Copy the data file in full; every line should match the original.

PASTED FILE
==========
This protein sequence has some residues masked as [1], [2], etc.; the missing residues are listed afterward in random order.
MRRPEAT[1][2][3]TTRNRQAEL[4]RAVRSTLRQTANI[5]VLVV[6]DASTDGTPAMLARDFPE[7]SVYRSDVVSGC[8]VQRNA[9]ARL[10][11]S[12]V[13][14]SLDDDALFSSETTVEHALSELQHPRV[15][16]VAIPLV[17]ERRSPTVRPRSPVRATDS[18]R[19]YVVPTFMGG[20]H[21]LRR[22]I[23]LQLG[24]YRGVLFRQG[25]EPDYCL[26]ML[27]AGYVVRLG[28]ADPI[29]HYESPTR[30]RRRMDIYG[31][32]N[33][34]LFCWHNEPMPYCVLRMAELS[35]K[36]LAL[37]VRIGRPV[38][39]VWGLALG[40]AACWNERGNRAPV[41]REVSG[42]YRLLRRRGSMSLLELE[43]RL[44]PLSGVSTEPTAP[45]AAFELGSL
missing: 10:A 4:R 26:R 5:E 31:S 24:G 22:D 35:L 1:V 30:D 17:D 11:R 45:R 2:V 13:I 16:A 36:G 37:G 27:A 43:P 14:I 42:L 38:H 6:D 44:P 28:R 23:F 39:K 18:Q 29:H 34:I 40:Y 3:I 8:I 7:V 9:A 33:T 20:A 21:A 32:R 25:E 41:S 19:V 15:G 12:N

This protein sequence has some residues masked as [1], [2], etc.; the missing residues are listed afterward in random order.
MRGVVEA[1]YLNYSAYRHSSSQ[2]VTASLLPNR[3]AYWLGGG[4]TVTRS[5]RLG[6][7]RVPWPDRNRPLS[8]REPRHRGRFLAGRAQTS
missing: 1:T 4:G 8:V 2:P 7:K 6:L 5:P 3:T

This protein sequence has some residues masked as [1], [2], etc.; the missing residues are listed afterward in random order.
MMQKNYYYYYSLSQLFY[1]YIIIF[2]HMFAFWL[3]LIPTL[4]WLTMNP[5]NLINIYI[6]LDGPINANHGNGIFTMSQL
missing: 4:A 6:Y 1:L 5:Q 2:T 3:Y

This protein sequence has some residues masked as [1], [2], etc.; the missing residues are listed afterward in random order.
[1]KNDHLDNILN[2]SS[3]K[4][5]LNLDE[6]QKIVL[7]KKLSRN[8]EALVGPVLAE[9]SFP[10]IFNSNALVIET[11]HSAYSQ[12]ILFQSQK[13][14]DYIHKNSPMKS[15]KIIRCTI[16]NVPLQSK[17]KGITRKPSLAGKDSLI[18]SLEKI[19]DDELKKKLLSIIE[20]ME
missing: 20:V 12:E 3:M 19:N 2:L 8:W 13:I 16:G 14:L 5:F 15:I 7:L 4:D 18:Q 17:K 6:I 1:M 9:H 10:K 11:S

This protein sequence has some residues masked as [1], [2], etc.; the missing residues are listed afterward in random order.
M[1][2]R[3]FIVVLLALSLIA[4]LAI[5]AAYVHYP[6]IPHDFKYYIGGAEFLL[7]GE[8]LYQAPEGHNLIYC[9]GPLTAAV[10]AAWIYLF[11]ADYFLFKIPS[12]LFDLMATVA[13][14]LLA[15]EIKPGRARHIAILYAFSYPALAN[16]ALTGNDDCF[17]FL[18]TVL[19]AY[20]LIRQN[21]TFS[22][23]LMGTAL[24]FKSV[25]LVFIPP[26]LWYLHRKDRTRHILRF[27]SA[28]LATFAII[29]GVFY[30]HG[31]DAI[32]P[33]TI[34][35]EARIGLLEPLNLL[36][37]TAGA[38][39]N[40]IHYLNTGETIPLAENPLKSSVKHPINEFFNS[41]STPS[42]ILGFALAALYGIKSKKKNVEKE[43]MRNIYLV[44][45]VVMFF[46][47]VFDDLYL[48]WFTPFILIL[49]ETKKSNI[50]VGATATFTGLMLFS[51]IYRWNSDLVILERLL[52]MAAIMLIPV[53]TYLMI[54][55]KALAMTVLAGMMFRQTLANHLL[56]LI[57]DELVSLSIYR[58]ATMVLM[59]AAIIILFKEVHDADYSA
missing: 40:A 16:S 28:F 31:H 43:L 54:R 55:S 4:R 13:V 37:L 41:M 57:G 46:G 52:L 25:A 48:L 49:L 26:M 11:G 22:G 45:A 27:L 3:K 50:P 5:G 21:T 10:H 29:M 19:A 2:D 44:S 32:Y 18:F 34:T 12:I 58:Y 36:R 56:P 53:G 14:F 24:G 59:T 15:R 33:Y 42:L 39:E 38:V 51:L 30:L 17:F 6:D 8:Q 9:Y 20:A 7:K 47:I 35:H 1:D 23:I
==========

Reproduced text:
This protein sequence has some residues masked as [1], [2], etc.; the missing residues are listed afterward in random order.
MRRPEAT[1][2][3]TTRNRQAEL[4]RAVRSTLRQTANI[5]VLVV[6]DASTDGTPAMLARDFPE[7]SVYRSDVVSGC[8]VQRNA[9]ARL[10][11]S[12]V[13][14]SLDDDALFSSETTVEHALSELQHPRV[15][16]VAIPLV[17]ERRSPTVRPRSPVRATDS[18]R[19]YVVPTFMGG[20]H[21]LRR[22]I[23]LQLG[24]YRGVLFRQG[25]EPDYCL[26]ML[27]AGYVVRLG[28]ADPI[29]HYESPTR[30]RRRMDIYG[31][32]N[33][34]LFCWHNEPMPYCVLRMAELS[35]K[36]LAL[37]VRIGRPV[38][39]VWGLALG[40]AACWNERGNRAPV[41]REVSG[42]YRLLRRRGSMSLLELE[43]RL[44]PLSGVSTEPTAP[45]AAFELGSL
missing: 10:A 4:R 26:R 5:E 31:S 24:G 22:D 35:L 1:V 30:D 17:D 11:R 45:R 2:V 13:I 16:A 36:G 37:G 27:A 43:P 14:I 42:L 38:H 6:D 44:P 28:R 23:F 39:K 18:Q 29:H 34:I 40:Y 3:I 8:I 7:V 9:A 33:T 20:A 21:A 32:R 25:E 41:S 19:V 15:G 12:N

This protein sequence has some residues masked as [1], [2], etc.; the missing residues are listed afterward in random order.
MRGVVEA[1]YLNYSAYRHSSSQ[2]VTASLLPNR[3]AYWLGGG[4]TVTRS[5]RLG[6][7]RVPWPDRNRPLS[8]REPRHRGRFLAGRAQTS
missing: 1:T 4:G 8:V 2:P 7:K 6:L 5:P 3:T

This protein sequence has some residues masked as [1], [2], etc.; the missing residues are listed afterward in random order.
MMQKNYYYYYSLSQLFY[1]YIIIF[2]HMFAFWL[3]LIPTL[4]WLTMNP[5]NLINIYI[6]LDGPINANHGNGIFTMSQL
missing: 4:A 6:Y 1:L 5:Q 2:T 3:Y

This protein sequence has some residues masked as [1], [2], etc.; the missing residues are listed afterward in random order.
[1]KNDHLDNILN[2]SS[3]K[4][5]LNLDE[6]QKIVL[7]KKLSRN[8]EALVGPVLAE[9]SFP[10]IFNSNALVIET[11]HSAYSQ[12]ILFQSQK[13][14]DYIHKNSPMKS[15]KIIRCTI[16]NVPLQSK[17]KGITRKPSLAGKDSLI[18]SLEKI[19]DDELKKKLLSIIE[20]ME
missing: 20:V 12:E 3:M 19:N 2:L 8:W 13:I 16:G 14:L 5:F 15:I 7:L 4:D 18:Q 17:K 6:I 1:M 9:H 10:K 11:S

This protein sequence has some residues masked as [1], [2], etc.; the missing residues are listed afterward in random order.
M[1][2]R[3]FIVVLLALSLIA[4]LAI[5]AAYVHYP[6]IPHDFKYYIGGAEFLL[7]GE[8]LYQAPEGHNLIYC[9]GPLTAAV[10]AAWIYLF[11]ADYFLFKIPS[12]LFDLMATVA[13][14]LLA[15]EIKPGRARHIAILYAFSYPALAN[16]ALTGNDDCF[17]FL[18]TVL[19]AY[20]LIRQN[21]TFS[22][23]LMGTAL[24]FKSV[25]LVFIPP[26]LWYLHRKDRTRHILRF[27]SA[28]LATFAII[29]GVFY[30]HG[31]DAI[32]P[33]TI[34][35]EARIGLLEPLNLL[36][37]TAGA[38][39]N[40]IHYLNTGETIPLAENPLKSSVKHPINEFFNS[41]STPS[42]ILGFALAALYGIKSKKKNVEKE[43]MRNIYLV[44][45]VVMFF[46][47]VFDDLYL[48]WFTPFILIL[49]ETKKSNI[50]VGATATFTGLMLFS[51]IYRWNSDLVILERLL[52]MAAIMLIPV[53]TYLMI[54][55]KALAMTVLAGMMFRQTLANHLL[56]LI[57]DELVSLSIYR[58]ATMVLM[59]AAIIILFKEVHDADYSA
missing: 40:A 16:S 28:F 31:H 43:L 54:R 55:S 4:R 13:V 37:L 41:M 57:G 46:G 52:L 25:A 48:L 49:L 26:M 11:G 22:G 45:A 27:L 3:K 50:P 5:G 21:T 10:H 29:M 19:A 2:D 44:S 32:Y 18:F 34:T 12:I 58:Y 36:R 56:P 53:G 14:F 24:G 59:T 15:R 33:Y 42:L 39:E 38:V 51:L 30:L 17:F 6:D 8:Q 9:Y 20:A 7:K 47:I 35:H 1:D 23:I